In the end happiness is really about relationships, and now we know that our social world is important to our well being…in fact relationships are as important as eating and drinking. The foundation of great teams is relationship.
In their book The Power of Full Engagement, Jim Loehr and Tony Schwartz says that relationships can be a source of energy renewal….and as I’m sure you also know, trouble in relationships always mean drama. You see…we spend a lot of time thinking about ourselves in relationship to others.
Assistant Professor at the UCLA Department of Psychology Dr. Matthew Lieberman says that four out of five processes operating in the background when your brain is at rest involve thinking about yourself or other people.
To improve your relationships at home and at work here is one thing you can do: Increase your own level of self-awareness. You can increase your awareness by becoming more aware of your feelings instead of reliving the feeling over and over again by going into a story.
Understand Yourself to Understand Others
In one of my favorite books, From Chaos to Coherence, the author says the ability to accurately know what you think and feel will help you to understand others. If you lead others you need to be very perceptive, otherwise you are going to create lots of drama due to assumptions and projecting. If you want to cooperate with others, (teamwork) understanding what state they are in is very important, and you can’t do this unless you understand yourself.
The brain regions used to understand yourself are the same regions used to understand others.
This week learn how to label how you feel. Putting words to your feelings helps you become aware, and if you are feeling sad or angry, knowing how to label these feelings helps the negative feelings dissipate.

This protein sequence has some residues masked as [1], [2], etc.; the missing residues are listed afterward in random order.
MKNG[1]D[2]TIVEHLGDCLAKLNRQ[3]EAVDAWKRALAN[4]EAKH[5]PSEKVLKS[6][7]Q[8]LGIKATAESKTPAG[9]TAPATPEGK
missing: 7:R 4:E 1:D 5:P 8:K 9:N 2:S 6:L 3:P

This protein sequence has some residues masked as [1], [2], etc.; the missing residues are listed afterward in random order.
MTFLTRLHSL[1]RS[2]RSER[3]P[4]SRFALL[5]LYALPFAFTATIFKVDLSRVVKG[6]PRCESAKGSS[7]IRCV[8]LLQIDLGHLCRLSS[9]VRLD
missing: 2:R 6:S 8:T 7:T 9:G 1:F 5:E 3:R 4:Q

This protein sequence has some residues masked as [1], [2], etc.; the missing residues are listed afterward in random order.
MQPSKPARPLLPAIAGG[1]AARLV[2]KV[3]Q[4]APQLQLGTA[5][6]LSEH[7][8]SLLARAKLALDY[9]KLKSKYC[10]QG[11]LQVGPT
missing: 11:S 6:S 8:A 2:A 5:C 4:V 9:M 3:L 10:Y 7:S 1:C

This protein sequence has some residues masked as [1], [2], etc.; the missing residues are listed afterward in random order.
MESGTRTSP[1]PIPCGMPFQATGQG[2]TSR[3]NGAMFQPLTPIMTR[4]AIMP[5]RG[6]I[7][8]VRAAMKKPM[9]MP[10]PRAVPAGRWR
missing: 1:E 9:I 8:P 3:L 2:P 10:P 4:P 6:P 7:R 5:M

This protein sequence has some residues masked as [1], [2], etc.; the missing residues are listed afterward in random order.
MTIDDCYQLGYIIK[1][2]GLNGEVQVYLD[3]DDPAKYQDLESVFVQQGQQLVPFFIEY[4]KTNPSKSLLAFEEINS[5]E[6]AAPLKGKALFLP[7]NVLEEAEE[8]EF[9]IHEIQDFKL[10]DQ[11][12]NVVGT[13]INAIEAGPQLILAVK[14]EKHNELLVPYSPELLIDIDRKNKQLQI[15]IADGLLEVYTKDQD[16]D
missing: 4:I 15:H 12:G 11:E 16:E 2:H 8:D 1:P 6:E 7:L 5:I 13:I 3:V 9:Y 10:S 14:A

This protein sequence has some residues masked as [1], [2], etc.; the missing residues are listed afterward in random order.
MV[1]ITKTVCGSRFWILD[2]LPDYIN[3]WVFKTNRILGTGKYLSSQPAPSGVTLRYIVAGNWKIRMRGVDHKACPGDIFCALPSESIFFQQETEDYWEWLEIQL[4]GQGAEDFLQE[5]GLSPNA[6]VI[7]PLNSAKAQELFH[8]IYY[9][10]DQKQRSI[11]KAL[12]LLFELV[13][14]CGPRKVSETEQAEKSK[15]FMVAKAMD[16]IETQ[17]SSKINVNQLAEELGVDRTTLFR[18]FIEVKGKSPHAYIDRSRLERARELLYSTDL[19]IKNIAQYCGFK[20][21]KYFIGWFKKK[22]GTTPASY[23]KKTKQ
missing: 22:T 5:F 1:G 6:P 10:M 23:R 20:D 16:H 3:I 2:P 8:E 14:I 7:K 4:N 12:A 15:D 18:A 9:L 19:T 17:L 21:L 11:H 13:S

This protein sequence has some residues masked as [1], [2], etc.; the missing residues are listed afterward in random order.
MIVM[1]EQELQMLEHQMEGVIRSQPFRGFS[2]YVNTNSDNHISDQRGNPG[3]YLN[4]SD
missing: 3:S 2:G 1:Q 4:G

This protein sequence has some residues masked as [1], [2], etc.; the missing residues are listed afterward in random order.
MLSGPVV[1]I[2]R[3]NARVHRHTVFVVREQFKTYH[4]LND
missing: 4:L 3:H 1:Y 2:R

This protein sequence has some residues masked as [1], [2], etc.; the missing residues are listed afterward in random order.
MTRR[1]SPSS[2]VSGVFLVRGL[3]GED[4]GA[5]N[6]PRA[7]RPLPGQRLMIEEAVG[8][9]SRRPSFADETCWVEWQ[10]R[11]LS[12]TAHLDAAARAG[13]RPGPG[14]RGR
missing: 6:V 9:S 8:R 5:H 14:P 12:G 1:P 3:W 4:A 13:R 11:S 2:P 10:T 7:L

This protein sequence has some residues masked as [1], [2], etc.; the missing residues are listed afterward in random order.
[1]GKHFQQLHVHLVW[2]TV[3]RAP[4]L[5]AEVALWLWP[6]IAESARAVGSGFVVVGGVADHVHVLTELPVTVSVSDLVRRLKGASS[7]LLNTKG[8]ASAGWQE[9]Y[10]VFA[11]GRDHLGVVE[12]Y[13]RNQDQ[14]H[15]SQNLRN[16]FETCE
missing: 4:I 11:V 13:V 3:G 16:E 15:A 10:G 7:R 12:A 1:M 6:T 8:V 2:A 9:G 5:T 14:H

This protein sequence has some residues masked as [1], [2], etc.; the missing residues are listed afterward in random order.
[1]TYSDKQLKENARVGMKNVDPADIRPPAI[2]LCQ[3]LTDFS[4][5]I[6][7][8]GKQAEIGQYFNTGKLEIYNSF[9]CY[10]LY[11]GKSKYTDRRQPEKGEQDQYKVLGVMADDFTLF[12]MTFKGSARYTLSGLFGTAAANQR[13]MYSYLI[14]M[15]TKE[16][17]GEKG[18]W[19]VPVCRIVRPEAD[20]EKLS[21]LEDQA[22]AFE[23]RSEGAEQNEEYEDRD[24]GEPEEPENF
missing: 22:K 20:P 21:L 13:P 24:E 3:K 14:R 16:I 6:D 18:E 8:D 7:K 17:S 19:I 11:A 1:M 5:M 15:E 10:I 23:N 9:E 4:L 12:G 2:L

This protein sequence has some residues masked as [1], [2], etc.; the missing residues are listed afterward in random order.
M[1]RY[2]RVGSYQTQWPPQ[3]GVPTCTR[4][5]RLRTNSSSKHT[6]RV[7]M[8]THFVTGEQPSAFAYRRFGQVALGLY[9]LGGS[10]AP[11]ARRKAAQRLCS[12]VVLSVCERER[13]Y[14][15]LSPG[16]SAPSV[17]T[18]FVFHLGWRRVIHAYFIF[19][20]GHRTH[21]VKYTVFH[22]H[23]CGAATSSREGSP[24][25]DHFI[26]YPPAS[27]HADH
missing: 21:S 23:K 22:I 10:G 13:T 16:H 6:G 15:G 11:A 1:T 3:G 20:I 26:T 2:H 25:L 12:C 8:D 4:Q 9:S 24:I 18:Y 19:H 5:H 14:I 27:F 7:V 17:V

I just read an article on this written by Matthew Lieberman, the USLA professor, and he said that when you label an emotion it reduces the activity in the amygdale, and you start to feel better.
Now I want to make a distinction because this can be confusing. Another study that I use a lot in my talks, is from the American College for the Advancement of Medicine…recalling an angry experience for five minutes can suppress the immune system for as much as 6 hours.
Don’t go into “story.” There is a difference between re-living an experience, and labeling an emotion. An emotion is about how you FEEL….not what someone did to you. This is huge. When you label something it is as if you are taking ownership of it…and from a non physical perspective, the only thing you can really be responsible for is how you feel…your state of consciousness.
So….labeling an emotion, for example saying “I am angry” is good. Standing at the water cooler and griping about how you are doing more than your fair share is not good.
And here’s another distinction: I talk a lot about denial in my Stop Your Drama Methodology. A lot of us who lead, like to pretend we don’t’ experience drama so we suppress our emotions. That also does not work. In David Rock’s book, The Brain at Work, on page 112 he says suppressing negative emotions makes the blood pressure rise in the other person!
Here’s some research from Heartmath….There is an electromagnetic field that can be felt when you are within 10 feet of someone. So we have some ways of experiencing someone without being consciously aware of it.
In a nutshell…to be more aware, start labeling your emotions but avoid going into story about what happened. Simply own what you feel and take responsibility for that feeling and in no time, you will be more perceptive as a leader, and your relationships at home and at work will dramatically improve.